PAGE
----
According to data from NOAA's Storm Prediction Center, during January, there were 16 preliminary tornado reports. This is well below the 1991-2010 average of 35 tornadoes for the month of January. The first tornado event for the month began on January 1, as four tornadoes produced scattered damage to homes, vehicles and infrastructure across central Georgia. These were weaker EF-0 and EF-1 tornadoes. There was one reported injury and no fatalities.
The most destructive tornado event of the month occurred on January 25 in Fultondale, Alabama. This event produced an EF-3 tornado that caused widespread damage to homes, vehicles, businesses and infrastructure. Fultondale High School also was impacted and sustained major damage. At least 30 people were injured and there was one fatality.
Another notable event for the month occurred on January 27 when a pair of EF-1 tornadoes impacted Leon County in Florida. One of these tornadoes first touched down west of the Tallahassee International Airport. This tornado caused damage to several airport hangers, planes and other vehicles. There were no reported injuries or fatalities.
Did You Know?
Final monthly tornado counts are typically less than the preliminary count. This can be due to some phenomena being inaccurately reported as tornadic activity or a single tornado being reported multiple times. Tornado accounts are reported to the local National Weather Service forecast offices who are responsible for going into the field and verifying each tornado reported. This process often takes several months to complete. Once all reports have been investigated, the final count is published by the Storm Prediction Center (SPC).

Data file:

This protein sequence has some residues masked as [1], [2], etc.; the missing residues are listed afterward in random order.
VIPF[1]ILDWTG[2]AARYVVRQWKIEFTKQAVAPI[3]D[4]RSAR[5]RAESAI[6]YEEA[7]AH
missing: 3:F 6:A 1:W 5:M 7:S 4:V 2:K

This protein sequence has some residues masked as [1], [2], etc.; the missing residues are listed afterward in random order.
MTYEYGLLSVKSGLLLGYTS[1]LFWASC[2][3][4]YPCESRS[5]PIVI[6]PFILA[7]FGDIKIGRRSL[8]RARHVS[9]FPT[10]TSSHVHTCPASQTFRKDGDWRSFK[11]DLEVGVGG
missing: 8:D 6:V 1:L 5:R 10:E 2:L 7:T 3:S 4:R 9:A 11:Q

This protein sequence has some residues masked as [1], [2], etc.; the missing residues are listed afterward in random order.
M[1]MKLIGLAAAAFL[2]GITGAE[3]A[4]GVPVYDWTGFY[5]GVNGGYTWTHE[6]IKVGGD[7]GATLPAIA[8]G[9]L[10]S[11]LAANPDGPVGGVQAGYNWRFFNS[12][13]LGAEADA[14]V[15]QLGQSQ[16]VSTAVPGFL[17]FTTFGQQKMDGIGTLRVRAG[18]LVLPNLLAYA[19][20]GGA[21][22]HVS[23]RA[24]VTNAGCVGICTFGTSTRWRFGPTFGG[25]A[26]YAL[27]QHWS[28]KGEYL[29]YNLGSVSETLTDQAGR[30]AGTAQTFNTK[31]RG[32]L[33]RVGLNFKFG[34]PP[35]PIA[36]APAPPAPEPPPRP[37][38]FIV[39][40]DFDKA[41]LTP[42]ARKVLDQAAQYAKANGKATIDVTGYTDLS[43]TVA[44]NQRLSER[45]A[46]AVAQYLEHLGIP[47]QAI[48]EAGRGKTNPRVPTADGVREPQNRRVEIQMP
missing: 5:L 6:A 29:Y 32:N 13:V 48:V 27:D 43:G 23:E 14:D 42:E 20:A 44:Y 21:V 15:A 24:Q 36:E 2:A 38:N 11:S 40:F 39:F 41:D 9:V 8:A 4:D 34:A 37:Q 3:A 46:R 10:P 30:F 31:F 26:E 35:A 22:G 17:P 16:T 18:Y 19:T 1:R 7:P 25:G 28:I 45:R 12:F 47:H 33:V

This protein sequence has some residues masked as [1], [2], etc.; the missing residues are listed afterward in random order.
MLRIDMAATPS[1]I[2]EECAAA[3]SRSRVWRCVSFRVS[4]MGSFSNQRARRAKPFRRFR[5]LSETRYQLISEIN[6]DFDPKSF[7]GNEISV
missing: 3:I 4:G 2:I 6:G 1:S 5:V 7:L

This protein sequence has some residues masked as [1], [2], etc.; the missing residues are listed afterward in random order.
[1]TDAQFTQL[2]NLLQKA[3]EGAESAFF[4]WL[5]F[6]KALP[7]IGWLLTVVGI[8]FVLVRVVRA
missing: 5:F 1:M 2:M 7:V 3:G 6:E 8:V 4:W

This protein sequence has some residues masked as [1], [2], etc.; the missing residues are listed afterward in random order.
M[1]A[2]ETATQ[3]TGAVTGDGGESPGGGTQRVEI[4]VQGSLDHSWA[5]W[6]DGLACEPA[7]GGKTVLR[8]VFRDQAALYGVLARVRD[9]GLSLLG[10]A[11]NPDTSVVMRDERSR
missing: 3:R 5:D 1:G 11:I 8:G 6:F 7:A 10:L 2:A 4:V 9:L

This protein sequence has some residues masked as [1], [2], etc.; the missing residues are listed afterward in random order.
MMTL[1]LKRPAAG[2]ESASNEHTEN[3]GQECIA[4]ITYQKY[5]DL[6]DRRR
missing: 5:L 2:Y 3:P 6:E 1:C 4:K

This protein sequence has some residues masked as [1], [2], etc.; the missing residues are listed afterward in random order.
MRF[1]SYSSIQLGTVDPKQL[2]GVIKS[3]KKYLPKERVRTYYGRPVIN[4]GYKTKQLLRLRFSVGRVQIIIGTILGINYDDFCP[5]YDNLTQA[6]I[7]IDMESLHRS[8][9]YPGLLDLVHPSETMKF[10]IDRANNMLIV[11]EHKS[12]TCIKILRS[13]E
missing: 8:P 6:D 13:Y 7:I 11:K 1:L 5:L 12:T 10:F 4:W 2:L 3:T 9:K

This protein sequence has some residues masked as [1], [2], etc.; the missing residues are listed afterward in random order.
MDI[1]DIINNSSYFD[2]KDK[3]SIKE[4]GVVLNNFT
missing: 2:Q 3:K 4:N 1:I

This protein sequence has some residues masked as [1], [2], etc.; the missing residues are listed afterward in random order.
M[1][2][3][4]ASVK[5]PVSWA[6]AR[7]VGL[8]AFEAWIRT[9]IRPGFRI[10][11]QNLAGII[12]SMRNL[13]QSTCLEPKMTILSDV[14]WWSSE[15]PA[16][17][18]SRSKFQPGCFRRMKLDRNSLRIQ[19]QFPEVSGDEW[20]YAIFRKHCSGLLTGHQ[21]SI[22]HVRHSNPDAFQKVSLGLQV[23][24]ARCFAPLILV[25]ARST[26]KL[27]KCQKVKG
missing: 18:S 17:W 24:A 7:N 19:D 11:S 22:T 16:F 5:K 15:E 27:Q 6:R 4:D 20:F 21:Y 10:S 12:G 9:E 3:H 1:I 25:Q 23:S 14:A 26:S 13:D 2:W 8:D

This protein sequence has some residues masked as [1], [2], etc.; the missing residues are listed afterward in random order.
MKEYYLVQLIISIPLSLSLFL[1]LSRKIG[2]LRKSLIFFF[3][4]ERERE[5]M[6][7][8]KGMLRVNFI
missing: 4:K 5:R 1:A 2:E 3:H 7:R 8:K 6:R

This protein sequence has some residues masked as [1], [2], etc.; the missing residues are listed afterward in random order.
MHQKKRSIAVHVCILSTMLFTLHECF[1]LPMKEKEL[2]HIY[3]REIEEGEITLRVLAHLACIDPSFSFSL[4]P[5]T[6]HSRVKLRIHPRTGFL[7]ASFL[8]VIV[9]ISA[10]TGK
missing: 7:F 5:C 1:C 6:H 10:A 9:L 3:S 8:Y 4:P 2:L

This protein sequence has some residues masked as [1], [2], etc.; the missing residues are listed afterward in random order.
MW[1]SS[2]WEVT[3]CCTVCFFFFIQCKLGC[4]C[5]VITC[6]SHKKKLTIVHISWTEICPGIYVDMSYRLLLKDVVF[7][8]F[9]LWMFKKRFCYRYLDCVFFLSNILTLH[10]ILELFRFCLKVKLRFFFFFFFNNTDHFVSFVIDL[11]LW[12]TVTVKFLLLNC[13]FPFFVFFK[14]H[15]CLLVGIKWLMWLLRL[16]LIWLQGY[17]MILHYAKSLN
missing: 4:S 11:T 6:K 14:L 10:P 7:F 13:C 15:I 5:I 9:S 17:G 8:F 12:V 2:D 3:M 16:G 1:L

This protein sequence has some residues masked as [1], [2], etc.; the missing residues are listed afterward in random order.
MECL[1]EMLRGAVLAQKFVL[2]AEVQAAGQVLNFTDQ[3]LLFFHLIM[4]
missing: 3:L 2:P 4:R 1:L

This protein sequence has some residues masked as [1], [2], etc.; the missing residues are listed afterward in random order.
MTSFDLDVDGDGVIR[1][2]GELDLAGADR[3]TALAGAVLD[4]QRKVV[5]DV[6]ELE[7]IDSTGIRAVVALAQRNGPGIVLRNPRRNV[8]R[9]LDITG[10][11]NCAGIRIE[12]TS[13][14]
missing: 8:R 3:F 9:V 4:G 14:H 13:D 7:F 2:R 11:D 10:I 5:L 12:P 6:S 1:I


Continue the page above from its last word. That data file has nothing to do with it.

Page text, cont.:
The Tornado Monthly Climate Reports are written using the preliminary numbers because the final data is not available at the time of production. Historically, for every 100 preliminary tornado reports, at least 65 tornadoes are confirmed. An error bar is depicted on the tornado count graphic representing this uncertainty in the preliminary tornado count.
The following U.S. studies performed by SPC meteorologists offer deeper context and discussion regarding the frequency and distribution of tornado intensity climatologies:
Edwards, R., H. E. Brooks, and H. Cohn, 2021: Changes in tornado climatology accompanying the Enhanced
Fujita scale. J. Appl. Meteor. Climatol., 60, 1465-1482
- Mccarthy, Daniel & Schaefer, Joseph. (2004). Tornado trends over the past thirty years. paper presented at 14th Conference on Applied Meteorology.